Pindar's victory odes are grouped into four books named after the Olympian, Pythian, Isthmian, and Nemean Games–the four Panhellenic festivals held respectively at Olympia, Delphi, Corinth and Nemea. Most of the odes were composed in honour of men or youths who achieved a victory at those festivals. In the original manuscripts, the four books of odes were arranged in the order of importance assigned to the festivals, with the Nemean festival, considered least important, coming last. Victory odes that lacked a Panhellenic subject were then bundled together at the end of the book of Nemean odes.
The palaestra of Olympia, a place devoted to the training of wrestlers and other athletes.
The Olympic Games (Greek: Ὀλύμπια) were held in honour of Zeus every four years at Olympia, the site of the sanctuary that housed the Statue of Zeus. The Olympiad held such importance that it was used as a unit of time in historical chronologies.
Ol. 1 : B. C. 476, Victor: Hieron of Syracuse (horse race)
The Pythian Games (Greek: Πύθια) were held in honour of Apollo every four years at his sanctuary at Delphi. They were held two years after each Olympic Games, and between each Nemean and Isthmian Games. Unlike the Olympic Games, the Pythian Games also featured competitions for art and dance.
Pyth. 1 : B. C. 470, Victor: Hieron of Aetna (chariot race)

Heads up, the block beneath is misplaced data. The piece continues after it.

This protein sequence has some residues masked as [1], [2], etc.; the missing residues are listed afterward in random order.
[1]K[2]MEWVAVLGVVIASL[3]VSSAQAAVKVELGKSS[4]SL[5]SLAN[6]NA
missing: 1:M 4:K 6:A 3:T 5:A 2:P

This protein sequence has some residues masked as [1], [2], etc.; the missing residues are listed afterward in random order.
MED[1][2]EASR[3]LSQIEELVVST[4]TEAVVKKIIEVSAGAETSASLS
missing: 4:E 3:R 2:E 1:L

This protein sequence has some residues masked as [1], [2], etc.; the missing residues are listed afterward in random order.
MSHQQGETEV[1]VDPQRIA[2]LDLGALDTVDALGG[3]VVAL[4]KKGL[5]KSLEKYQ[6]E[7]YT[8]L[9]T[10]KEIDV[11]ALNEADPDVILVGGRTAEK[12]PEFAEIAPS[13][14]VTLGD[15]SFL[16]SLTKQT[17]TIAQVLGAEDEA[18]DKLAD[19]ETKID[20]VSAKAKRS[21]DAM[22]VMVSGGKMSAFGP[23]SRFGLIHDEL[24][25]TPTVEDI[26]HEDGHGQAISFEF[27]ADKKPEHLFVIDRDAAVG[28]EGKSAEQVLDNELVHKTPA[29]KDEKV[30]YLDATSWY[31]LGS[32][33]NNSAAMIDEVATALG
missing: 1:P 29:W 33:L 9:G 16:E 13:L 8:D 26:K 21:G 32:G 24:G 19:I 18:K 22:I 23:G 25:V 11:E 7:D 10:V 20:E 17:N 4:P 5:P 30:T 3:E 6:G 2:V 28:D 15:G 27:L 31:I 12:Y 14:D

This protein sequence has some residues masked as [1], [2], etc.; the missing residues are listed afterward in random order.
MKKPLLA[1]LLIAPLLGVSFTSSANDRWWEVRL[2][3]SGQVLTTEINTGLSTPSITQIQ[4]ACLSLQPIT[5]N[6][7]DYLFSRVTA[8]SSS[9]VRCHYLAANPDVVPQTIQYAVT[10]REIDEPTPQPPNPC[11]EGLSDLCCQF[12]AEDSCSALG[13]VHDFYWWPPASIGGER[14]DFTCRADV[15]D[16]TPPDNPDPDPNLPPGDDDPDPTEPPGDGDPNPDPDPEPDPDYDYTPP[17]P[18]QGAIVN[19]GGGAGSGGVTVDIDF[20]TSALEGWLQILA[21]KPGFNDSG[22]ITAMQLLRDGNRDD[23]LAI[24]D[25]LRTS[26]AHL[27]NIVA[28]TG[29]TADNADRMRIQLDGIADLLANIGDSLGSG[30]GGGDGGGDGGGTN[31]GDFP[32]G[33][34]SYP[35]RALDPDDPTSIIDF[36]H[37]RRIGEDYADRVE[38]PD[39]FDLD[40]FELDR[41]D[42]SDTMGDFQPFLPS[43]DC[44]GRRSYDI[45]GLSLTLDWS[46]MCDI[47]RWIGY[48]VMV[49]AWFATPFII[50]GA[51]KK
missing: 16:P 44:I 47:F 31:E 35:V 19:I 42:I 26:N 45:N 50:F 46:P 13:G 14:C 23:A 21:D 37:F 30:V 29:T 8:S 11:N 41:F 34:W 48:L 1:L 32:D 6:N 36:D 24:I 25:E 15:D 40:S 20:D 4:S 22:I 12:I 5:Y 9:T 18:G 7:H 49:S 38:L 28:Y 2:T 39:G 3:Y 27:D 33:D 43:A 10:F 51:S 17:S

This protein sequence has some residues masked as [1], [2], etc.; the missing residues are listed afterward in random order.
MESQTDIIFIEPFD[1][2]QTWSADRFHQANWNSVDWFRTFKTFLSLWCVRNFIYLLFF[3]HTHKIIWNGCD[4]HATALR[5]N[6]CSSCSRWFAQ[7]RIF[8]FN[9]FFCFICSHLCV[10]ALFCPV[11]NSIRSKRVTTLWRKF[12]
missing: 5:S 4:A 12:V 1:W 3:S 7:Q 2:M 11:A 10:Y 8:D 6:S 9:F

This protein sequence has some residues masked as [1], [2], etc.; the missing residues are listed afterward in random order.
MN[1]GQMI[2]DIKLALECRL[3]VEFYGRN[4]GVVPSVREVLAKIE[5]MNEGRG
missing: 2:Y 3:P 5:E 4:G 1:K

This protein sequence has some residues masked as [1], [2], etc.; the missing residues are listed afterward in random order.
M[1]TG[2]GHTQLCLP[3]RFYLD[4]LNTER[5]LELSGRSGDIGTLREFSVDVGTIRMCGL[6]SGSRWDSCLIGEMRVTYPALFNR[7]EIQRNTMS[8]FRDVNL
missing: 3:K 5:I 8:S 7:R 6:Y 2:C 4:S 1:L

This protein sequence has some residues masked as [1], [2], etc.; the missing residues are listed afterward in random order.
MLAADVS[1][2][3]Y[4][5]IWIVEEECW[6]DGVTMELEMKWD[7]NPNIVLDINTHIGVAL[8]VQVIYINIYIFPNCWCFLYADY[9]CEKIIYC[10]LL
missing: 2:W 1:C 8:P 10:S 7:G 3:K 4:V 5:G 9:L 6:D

The Isthmian games included wrestling, boxing, and the pankration.
The Isthmian Games (Greek: Ἴσθμια) were named after the Isthmus of Corinth, where they were held. As with the Nemean Games, the Isthmian Games were held both the year before and the year after the Olympic Games (the second and fourth years of an Olympiad), while the Pythian Games were held in the third year of the Olympiad cycle.
Isth. 1 : B. C. 458 (?), Victor: Herodotus of Thebes (chariot race)
The Nemean Games (Greek: Νέμεα or Νέμεια) were held at Nemea in honor of Zeus, and were said to have been instituted by Heracles. As with the Isthmian Games, the Nemean Games were held every two years.
Nem. 1 : B. C. 476 (?) , Victor: Chromius of Aetna (chariot race)
↑ 1.01.11.21.31.41.5The numbering of the Isthmian odes varies among authors, depending upon the joining or separation of Isth. 3 and 4. For a discussion of this topic and the evidence supporting each view, see Appendix D in J. B. Bury (1892) The Isthmian Odes of Pindar. London: Macmillan and Co.